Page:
New theatre company Ahrm’s Way to present Stephen Belber’s “Tape”.
Bryhanna Greenough stuffs it up the hole in your culture.
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Here comes Peter Cottontail…
Rabbittown Theatre is back at it after a winter break, but it’s been a tough year financially for the building owners, who say they’re heavily taxed. Rabbittown Theatre—the not-for-profit theatre company which is the sole tenant—is seriously considering a move to a smaller, more affordable home.
Trying to make the building work has been an uphill battle for years, says Aiden Flynn, founder of Rabbittown Theatre Company and part owner of the building.
The building is incorporated, while the not-for-profit Rabbittown Theatre Company is a tenant. This means the building is subject to high taxes, which, Flynn says, can be frustrating, especially since a lot of time and money has been spent just maintaining the building.
“If someone [like us] is willing to sink their own money in it and do something for the community, they should get a break,” says Flynn.
To add to the drama, when temperatures drop, utility bills rise dramatically, since the building is heated with oil. As it is now, the theatre company only uses about 3,000 of the 10,000 square feet for operation.
The building’s partners have been tossing around ideas to redevelop the building and are trying to figure out ways to make things work better, but for now they’re winding up for another full season of performance.
New theatre company
Speaking of Rabbittown…
Local actor and director Ross Moore and ex-Nordic Beat’s Adam Hickey recently founded theatre group Ahrm’s Way, and have chosen Stephen Belber’s “Tape” for the company’s debut show. It’s a story told from the point of view of three different characters—described as a twenty-first century Rashomon.
Like with most new theatre ventures, the pair are financing the show all out of pocket, which spells simple set, minimal technical requirements, and a lot of rehearsal at the Arts & Culture Centre.
“We had a bunch of ideas that we simply could no afford to do, which forced us to look at things a different way and the show is all the better for it,”Moore says.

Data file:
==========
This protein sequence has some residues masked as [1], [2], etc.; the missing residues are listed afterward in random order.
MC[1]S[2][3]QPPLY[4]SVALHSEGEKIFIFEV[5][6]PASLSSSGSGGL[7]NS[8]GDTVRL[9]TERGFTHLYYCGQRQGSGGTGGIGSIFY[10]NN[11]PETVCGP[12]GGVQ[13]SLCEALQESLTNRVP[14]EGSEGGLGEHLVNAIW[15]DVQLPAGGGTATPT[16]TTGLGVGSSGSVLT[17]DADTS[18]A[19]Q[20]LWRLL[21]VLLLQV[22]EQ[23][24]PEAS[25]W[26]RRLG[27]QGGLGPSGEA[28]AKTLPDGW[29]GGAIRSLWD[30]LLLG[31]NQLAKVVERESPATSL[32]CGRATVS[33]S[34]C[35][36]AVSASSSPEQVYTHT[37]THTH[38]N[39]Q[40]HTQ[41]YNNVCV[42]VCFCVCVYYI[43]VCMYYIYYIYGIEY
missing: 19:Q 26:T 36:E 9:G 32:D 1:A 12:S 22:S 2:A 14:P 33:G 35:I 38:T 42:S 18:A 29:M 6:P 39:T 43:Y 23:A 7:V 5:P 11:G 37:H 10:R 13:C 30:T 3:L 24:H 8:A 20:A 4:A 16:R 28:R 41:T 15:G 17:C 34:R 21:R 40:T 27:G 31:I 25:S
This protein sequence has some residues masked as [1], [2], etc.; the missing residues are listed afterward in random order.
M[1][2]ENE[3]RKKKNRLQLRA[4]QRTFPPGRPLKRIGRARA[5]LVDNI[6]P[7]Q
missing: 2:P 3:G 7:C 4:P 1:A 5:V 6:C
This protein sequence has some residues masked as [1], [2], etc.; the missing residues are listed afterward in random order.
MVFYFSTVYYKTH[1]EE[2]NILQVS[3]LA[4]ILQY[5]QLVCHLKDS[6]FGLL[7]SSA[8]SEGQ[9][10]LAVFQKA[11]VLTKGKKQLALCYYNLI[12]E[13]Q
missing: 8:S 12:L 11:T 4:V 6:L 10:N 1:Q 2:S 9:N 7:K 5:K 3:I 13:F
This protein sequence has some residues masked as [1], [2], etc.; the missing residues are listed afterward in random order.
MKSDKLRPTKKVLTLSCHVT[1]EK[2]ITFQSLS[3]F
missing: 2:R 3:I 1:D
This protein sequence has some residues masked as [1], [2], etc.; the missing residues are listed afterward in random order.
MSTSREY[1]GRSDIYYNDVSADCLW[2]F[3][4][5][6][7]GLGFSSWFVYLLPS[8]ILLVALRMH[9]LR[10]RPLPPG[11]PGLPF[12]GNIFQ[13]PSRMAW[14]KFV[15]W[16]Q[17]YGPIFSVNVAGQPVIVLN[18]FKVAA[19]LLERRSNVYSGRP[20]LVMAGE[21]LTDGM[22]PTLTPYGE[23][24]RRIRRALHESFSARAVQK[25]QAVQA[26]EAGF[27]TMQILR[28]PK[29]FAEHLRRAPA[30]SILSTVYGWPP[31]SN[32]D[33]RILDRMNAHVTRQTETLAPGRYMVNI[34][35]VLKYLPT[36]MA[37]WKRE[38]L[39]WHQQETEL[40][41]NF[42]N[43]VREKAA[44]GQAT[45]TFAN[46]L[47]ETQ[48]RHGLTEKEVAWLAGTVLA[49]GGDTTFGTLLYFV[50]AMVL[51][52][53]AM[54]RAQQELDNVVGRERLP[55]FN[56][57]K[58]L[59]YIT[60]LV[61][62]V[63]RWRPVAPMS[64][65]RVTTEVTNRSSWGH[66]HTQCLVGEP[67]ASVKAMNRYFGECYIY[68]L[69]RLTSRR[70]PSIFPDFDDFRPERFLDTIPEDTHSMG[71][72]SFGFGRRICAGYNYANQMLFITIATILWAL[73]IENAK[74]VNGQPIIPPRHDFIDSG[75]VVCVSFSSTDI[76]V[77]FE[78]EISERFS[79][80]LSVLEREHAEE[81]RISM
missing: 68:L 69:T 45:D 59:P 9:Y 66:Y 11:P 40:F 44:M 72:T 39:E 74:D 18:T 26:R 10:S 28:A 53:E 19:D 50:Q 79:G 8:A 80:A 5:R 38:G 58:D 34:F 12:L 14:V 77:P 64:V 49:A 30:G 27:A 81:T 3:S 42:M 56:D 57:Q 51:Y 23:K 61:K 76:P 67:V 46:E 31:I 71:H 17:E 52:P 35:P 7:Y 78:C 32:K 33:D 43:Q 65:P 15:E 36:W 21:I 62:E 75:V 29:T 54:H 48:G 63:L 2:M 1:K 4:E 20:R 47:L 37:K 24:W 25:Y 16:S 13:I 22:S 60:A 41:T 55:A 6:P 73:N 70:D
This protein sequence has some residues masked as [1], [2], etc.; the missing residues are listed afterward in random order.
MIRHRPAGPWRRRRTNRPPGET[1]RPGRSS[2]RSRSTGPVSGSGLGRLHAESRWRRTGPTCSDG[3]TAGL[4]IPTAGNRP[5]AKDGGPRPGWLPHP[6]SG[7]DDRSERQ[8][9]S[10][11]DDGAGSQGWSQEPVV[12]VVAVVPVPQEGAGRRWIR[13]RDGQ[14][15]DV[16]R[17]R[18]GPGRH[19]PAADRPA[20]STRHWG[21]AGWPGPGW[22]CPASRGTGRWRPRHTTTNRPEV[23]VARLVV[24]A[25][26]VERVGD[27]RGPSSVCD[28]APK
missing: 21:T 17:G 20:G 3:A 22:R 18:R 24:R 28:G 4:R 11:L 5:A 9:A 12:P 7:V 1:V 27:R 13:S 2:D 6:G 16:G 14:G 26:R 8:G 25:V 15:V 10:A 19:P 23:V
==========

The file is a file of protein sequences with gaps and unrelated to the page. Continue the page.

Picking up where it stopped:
Tape opens at Rabbittown Theatre on Friday, April 25.
Bluegrass round the bay
This year The Bluegrass and Old Time Country Music Festival will be celebrating its third anniversary …in Bay Roberts. They made the announcement just recently.
Late last year the City of Mount Pearl, which sponsored the festival for the past two years, announced it would not be continuing its support n 2008.
Gordon Murphy, Vice President of the festival, says they have been keeping an eye out for a new location for awhile now, and Bay Roberts seems like an ideal fit, since they have a lot of fans out around the shore. A once a month event is already happening at the Bay Roberts Lion’s Club. If it goes as planned, the BOTM festival would take place on July 26 and 27, coinciding with Bay Roberts Klondyke Days.
Mount Pearl council didn’t think the festival was a good investment of tax dollars. About $30,000 has been put into the festival so far, with only 1,000 attendees at last year’s event in The Glacier. Reports said less than a quarter of the people who came to see the festival were from Mount Pearl.
New magazine launch
The Dictionary of Newfoundland English would be the first to tell you that a new magazine starting up in St. John’s will be a mischievous addition to the local publishing scene.
According to Sleeveen magazine’s publisher, editor, and graphic designer Paddy Barry, the premiere issue will be a generous offering of stories—mostly on local arts and fashion—printed in a glossy magazine format.
“It’s the culmination of a lifelong fascination with the world of publishing,” Barry says.
Step-daughter Skye Williams Tostowark and her mom Gloria Williams, will be working with him, making it a family operation.
The magazine will go on sale April 25 at select retail locations and will also be available for subscription. A free launch party with The Idlers is set for April 25 at The Masonic Temple.
Terri Lynn Eddy in Iqaluit
Its springtime even in Iqaluit and residents are celebrating with dog sled races, seal skinning and bannock making contests, and live music by Terri Lynn Eddy Band.
You may wonder how a St. John’s band ended up headlining a festival for a population of 6,000 on Baffin Island. Lead guitarist Bryan Oram has two sisters in Iqaluit and had the idea of placing a bid for main musical act for the annual festival called Toonik Tyme.
We caught up with Terri Lynn Eddy just shortly after her arrival. They hadn’t hit the stage yet, but they’d experienced Northern Band Night where locals performed in Inuktitut. They also witnessed the $7 bags of Doritos at North Mart.